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The gap between black and white homeownership has grown in 100 years—here’s why

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According to a Zillow analysis, black homebuyers can afford fewer homes on the market due to median household income.

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How difficult is it to buy a home if you’re a black person in the U.S.?

When it comes to buying a house—a major factor in building wealth in the America—a white buyer can afford 77.6 percent of homes that are listed on the housing market.

However, his or her black counterpart can only afford 55.3 percent of the abodes in the same market.

According to an analysis of housing statistics from 2017 released by Zillow, the gap between homeownership rates for black and white Americans has widened since 1900.

The data continues to show that more white people own homes in America than black families. In 1900, the homeownership gap between black and white households was 27.6 percentage points. Today, it’s 30.3 percentage points.

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A glimpse of homeownership in the Miami and Fort Lauderdale area

Homeownership in the Miami and Fort Lauderdale area is reflective of the data from 2017. 59.7 percent of property listings were available for purchase by white homebuyers, while their black counterparts were eligible for 35.9 percent in 2017. Hispanics fared better, at 42.1 percent availability, with Asian buyers having the highest reach at 62 percent in 2017. In Miami, 66 percent of Asians are homeowners.

Income inequality, the silent factor in homeownership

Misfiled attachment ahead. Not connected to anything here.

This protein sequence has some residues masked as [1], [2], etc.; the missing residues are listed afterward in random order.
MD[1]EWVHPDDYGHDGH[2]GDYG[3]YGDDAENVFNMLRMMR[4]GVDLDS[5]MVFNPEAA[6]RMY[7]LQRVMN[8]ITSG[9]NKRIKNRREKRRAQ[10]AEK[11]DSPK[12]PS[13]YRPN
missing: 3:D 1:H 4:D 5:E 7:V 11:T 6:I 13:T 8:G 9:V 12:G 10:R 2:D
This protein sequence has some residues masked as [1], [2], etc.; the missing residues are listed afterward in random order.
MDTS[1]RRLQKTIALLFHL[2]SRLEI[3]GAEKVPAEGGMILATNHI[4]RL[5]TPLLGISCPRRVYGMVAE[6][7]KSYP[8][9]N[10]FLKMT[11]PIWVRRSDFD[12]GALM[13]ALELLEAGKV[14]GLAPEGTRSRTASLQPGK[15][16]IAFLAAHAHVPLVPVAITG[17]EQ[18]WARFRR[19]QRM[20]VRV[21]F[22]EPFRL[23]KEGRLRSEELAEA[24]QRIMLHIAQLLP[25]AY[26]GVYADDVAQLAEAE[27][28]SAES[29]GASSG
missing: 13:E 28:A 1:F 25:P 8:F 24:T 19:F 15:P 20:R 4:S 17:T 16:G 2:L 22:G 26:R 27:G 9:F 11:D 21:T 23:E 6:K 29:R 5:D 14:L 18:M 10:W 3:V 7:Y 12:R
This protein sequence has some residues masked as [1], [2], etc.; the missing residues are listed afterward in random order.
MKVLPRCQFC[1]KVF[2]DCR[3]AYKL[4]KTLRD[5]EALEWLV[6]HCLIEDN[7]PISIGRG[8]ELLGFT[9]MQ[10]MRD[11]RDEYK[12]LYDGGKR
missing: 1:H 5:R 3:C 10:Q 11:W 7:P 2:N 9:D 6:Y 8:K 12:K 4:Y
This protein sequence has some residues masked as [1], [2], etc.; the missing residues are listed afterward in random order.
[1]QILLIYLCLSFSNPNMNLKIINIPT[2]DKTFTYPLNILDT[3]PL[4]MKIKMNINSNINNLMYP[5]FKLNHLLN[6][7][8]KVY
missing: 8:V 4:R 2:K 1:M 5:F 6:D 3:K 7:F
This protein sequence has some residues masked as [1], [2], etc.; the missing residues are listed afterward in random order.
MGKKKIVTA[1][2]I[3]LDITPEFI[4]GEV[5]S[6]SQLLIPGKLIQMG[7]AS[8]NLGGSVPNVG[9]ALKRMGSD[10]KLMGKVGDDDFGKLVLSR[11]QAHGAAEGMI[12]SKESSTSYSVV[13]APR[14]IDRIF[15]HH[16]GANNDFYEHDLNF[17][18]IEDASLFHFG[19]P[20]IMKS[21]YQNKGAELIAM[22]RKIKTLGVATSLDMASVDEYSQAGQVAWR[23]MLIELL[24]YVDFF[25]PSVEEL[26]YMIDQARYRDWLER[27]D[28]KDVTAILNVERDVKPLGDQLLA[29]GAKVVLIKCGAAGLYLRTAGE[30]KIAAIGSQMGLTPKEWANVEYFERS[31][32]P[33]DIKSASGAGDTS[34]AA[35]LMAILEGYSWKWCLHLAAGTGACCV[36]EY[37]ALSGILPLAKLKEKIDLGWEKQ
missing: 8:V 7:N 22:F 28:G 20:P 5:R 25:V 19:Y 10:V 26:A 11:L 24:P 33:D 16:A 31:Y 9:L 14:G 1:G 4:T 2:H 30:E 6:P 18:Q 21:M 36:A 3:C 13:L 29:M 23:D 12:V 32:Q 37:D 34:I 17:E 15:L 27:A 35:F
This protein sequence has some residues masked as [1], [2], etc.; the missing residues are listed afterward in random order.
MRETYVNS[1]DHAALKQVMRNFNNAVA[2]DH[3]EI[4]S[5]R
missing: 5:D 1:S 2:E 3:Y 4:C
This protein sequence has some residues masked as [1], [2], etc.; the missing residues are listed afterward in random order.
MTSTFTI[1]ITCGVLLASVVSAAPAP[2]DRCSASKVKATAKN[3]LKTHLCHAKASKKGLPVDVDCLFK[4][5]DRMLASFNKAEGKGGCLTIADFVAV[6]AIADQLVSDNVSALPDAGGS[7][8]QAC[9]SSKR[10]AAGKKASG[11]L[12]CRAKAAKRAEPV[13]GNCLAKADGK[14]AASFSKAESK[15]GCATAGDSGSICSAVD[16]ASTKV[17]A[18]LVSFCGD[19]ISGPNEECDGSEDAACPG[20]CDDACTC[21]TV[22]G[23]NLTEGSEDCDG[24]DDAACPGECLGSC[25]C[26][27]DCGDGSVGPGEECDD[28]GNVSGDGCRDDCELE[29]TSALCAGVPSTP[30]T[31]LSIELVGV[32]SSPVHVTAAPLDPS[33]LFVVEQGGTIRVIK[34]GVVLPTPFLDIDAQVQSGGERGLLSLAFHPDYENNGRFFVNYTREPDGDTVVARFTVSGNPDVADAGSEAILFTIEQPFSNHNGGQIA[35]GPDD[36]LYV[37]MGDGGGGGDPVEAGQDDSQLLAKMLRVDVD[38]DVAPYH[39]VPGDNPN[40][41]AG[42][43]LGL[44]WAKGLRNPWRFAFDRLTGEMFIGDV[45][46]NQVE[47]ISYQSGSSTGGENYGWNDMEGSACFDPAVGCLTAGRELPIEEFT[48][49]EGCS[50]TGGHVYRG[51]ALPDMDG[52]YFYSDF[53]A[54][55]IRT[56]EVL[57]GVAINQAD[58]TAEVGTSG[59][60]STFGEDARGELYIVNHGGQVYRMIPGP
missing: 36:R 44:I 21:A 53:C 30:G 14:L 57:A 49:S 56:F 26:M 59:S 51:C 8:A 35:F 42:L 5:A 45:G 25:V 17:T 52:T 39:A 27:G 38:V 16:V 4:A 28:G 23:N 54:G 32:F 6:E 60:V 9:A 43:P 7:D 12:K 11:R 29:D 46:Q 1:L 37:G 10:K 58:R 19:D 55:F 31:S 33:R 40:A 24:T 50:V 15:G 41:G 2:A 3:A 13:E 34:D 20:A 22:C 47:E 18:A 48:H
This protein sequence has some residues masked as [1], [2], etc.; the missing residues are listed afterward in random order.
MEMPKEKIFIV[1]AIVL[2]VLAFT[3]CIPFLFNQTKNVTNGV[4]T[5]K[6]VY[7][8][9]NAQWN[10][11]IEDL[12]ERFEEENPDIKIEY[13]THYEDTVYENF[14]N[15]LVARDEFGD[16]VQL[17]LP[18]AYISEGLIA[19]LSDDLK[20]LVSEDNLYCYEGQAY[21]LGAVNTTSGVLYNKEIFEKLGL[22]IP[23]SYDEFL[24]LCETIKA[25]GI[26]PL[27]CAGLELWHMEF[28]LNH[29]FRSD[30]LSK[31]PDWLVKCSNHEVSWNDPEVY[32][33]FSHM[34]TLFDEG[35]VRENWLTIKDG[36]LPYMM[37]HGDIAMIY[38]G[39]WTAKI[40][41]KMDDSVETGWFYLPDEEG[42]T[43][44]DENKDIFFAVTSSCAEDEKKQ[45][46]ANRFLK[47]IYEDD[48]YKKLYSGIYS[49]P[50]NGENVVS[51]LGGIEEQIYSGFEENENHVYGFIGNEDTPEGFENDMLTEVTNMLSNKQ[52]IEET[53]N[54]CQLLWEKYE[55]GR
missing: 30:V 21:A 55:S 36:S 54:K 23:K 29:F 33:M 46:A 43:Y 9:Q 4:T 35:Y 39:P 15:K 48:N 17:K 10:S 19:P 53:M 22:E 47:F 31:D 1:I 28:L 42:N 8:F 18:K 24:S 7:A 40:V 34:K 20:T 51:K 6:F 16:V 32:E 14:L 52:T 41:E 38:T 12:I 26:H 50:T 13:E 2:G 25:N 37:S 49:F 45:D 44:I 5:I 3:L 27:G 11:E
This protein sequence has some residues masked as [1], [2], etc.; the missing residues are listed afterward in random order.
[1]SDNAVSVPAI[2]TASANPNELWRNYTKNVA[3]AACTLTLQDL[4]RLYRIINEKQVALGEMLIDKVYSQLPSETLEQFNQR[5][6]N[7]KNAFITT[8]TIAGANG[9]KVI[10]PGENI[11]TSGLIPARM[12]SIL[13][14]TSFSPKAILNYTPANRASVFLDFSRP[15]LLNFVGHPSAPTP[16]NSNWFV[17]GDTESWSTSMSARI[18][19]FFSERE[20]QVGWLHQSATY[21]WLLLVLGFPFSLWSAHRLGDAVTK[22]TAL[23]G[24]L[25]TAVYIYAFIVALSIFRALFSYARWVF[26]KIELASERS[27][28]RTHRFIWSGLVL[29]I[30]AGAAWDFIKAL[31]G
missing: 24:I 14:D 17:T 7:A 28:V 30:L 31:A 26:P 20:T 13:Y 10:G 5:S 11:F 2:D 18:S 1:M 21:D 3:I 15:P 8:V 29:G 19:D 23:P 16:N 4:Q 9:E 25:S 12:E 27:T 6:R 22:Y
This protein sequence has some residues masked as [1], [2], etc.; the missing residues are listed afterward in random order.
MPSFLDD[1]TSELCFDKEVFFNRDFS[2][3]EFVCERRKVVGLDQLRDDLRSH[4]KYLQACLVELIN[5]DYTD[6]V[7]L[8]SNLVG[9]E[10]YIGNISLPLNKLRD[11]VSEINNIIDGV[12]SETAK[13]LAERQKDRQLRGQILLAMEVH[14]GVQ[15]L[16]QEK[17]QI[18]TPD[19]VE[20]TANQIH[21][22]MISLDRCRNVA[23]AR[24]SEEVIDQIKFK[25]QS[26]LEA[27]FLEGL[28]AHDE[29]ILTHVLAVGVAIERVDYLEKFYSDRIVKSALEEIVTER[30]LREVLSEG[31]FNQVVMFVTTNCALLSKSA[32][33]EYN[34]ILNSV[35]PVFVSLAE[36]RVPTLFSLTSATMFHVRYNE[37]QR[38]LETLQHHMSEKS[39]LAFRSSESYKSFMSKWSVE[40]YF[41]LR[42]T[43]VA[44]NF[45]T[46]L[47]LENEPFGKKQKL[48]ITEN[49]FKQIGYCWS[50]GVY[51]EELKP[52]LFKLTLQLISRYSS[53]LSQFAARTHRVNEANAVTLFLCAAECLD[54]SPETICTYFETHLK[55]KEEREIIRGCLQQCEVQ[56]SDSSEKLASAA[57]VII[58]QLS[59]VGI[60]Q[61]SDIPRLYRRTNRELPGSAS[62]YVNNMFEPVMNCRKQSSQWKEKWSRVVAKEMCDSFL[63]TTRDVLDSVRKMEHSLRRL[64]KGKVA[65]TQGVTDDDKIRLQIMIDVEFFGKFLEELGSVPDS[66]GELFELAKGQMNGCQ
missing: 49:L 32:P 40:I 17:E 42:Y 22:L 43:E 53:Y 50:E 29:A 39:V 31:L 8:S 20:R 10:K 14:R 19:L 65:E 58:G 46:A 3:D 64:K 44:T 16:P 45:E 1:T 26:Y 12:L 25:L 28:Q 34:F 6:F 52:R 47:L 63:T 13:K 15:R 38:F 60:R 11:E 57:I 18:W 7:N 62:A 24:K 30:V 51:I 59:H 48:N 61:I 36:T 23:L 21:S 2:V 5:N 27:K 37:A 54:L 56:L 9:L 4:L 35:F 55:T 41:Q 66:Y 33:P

“The divide between black and white Americans has proven stubbornly persistent across the long arc of American history, visible in incomes, accumulated wealth and homeownership,” says Zillow senior economist Aaron Terrazas.

Many factors contribute to income inequality between and white and black Americans—racism, Jim Crow laws, discriminatory housing practices, and a job market that has been unfavorable to black job seekers for the past 25 years.

The analysis shows one key determinant when buying a home—a buyer’s median household income.

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The median household income of black Americans is $39,466.

If you think that’s low, consider this: A study by the Institute for Policy Studies says the median wealth for black households will plummet to $0 by 2053. The findings estimate that 20 years later the wealth of Hispanic households will hit zero, too.

On the other hand, the median wealth of white households will be $137,000 by 2053.

“Just three years from now—white households are projected to own 86 times more wealth than black households, and 68 times more wealth than Latino households,” the study says.

In comparison, a white buyer who earns a $58,978 median income is eligible to buy 74.2 percent of houses in 2017. This means that a white American homebuyer can incur the cost of a home that’s priced two-thirds higher than a black household in 2017.

When it comes to buying a house that’s listed at $155,000, Asian buyers can afford more than white homebuyers. In 2017, white buyers afforded 77.6 percent of homes on the market compared to Asian households, who netted 85.2 percent of them.

The median income of Hispanic households was 64.9 percent in 2017.